The Lasting Damages of a Data Breach

Data Breach Damages

Data breaches make an organization’s representatives painfully aware of the common phrase, “Time is money.” They scramble to recover lost information and limit the reach hackers have.

It’s undoubtedly important to take those immediate actions, but affected parties must also come to terms with the potential long-term effects of data breaches.

Breaches Make Customer Engagement Suffer

In today’s society, people who stay abreast of cybersecurity news could become aware of several high-profile breaches per month. Plus, when well-known brands like Equifax and Macy’s have cybersecurity troubles, non-tech-savvy individuals find out too because the headlines of major newspapers keep them informed.

Research shows that people don’t just brush off their newly acquired knowledge and continue shopping with brands affected by data breaches. A Ping Identity study that polled more than 3,000 adults from several Western countries found that 78 percent them would cease their online engagement with companies associated with data breach events.

Plus, the study indicated that breaches could restrict new customers from engaging since 49 percent of respondents said they would not use or sign up for a service that had recently reported a data breach.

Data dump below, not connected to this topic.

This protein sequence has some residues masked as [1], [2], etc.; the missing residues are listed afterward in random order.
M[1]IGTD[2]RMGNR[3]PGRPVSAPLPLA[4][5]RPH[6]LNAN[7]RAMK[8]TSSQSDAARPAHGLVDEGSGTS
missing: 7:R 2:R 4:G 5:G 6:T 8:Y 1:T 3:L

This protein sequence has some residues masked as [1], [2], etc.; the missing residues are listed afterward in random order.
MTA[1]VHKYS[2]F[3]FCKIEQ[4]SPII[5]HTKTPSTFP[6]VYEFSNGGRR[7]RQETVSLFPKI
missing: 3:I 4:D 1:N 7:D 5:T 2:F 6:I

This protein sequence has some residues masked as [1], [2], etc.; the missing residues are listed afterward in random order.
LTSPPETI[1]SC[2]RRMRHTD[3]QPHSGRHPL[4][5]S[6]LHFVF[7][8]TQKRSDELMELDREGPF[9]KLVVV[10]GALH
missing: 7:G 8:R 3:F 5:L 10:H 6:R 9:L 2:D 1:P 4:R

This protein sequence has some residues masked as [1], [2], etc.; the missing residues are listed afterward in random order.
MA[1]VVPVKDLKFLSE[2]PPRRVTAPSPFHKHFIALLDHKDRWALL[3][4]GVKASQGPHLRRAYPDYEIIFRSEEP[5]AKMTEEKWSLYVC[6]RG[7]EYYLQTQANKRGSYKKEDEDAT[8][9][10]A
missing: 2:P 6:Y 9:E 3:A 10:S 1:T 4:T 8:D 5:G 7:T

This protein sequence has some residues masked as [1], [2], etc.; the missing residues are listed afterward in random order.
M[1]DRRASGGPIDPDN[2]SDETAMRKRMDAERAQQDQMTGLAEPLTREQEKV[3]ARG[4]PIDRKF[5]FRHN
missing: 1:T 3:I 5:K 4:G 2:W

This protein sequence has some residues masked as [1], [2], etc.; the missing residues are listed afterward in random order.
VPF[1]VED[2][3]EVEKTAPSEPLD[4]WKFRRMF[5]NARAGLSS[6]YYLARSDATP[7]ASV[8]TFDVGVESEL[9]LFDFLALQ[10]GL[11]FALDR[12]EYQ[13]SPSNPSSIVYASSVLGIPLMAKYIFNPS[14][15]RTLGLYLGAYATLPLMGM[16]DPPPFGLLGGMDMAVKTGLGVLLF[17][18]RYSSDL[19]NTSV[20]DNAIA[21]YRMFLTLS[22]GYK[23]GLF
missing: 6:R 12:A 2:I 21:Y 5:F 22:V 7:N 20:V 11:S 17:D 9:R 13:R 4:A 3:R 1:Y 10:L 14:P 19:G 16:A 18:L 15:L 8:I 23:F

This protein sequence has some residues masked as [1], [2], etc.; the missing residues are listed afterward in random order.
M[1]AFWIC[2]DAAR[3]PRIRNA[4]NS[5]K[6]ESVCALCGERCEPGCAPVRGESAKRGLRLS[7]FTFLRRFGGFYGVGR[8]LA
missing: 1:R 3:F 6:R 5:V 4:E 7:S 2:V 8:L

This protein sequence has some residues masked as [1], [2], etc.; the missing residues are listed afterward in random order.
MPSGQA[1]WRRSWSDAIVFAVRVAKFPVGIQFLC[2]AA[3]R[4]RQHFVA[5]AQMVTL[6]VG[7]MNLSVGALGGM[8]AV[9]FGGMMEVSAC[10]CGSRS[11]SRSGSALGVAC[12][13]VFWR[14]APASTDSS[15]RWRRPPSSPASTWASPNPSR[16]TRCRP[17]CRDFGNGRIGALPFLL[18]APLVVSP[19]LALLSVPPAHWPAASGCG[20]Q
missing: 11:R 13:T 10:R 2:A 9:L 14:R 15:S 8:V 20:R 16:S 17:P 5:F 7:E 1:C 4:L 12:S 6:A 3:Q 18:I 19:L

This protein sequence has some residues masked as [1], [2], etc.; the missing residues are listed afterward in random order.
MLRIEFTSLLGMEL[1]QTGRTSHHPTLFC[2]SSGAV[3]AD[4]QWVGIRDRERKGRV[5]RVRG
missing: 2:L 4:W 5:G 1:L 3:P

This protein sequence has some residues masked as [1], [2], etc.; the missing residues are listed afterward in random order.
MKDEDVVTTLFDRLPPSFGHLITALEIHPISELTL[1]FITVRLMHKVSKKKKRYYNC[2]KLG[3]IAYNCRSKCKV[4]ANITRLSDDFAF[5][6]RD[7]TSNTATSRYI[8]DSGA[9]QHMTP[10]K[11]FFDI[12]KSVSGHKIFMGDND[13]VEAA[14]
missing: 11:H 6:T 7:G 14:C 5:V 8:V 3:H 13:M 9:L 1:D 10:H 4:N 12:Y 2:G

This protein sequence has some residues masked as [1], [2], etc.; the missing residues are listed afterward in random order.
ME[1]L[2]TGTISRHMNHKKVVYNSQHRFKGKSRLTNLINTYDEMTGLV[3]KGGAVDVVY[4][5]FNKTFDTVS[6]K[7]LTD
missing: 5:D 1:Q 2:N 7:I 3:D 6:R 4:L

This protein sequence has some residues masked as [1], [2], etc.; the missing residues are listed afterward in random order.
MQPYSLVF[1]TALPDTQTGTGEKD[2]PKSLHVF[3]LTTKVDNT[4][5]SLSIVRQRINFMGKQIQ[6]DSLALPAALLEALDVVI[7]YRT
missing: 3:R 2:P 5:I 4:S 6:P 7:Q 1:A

These findings illustrate the possible damage that could cause people to steer clear of brands that don’t stay well protected against cyber attacks.

There’s a Long-Term, Detrimental Effect on Stock Prices

Corporations know how vital it is to perform well in the stock market. Failing to do so could erode investor confidence and lead to other signs of poor performance. Recent findings indicate that breaches have prolonged effects on companies’ stock market competitiveness.

The research looked at more than two dozen companies listed on the New York Stock Exchange that publicly disclosed breaches of at least 1 million records. LinkedIn, eBay and Apple were some of the names evaluated. It found that after breaches happened, entities underperformed on the stock market, sometimes up to three years after the event occurred.

Not surprisingly, when companies lost especially sensitive information like social security numbers and credit card numbers, the overall drops in performance were worse than if the entities didn’t have such data stolen. The worst effects were typically seen two weeks after breaches occurred.

The Many Kinds of Financial Costs Associated With Data Breaches

It’s not always easy to pinpoint the total costs of a data breach, especially because numerous expenses could result from them. For example, a company that gets hit with a data breach could lose profits immediately afterward if productivity plummets while they try to resolve the problem. Moreover, it’s also been reported that 38 percent of breached companies loose more than a fifth of their revenue due to those events.

Also, the financial damage goes up depending on the number of records lost during a breach. A 2018 study found that each record lost during a data breach costs an average of $148. The study also found that the cost is significantly more — over 0 per instance — for records associated with the health care sector.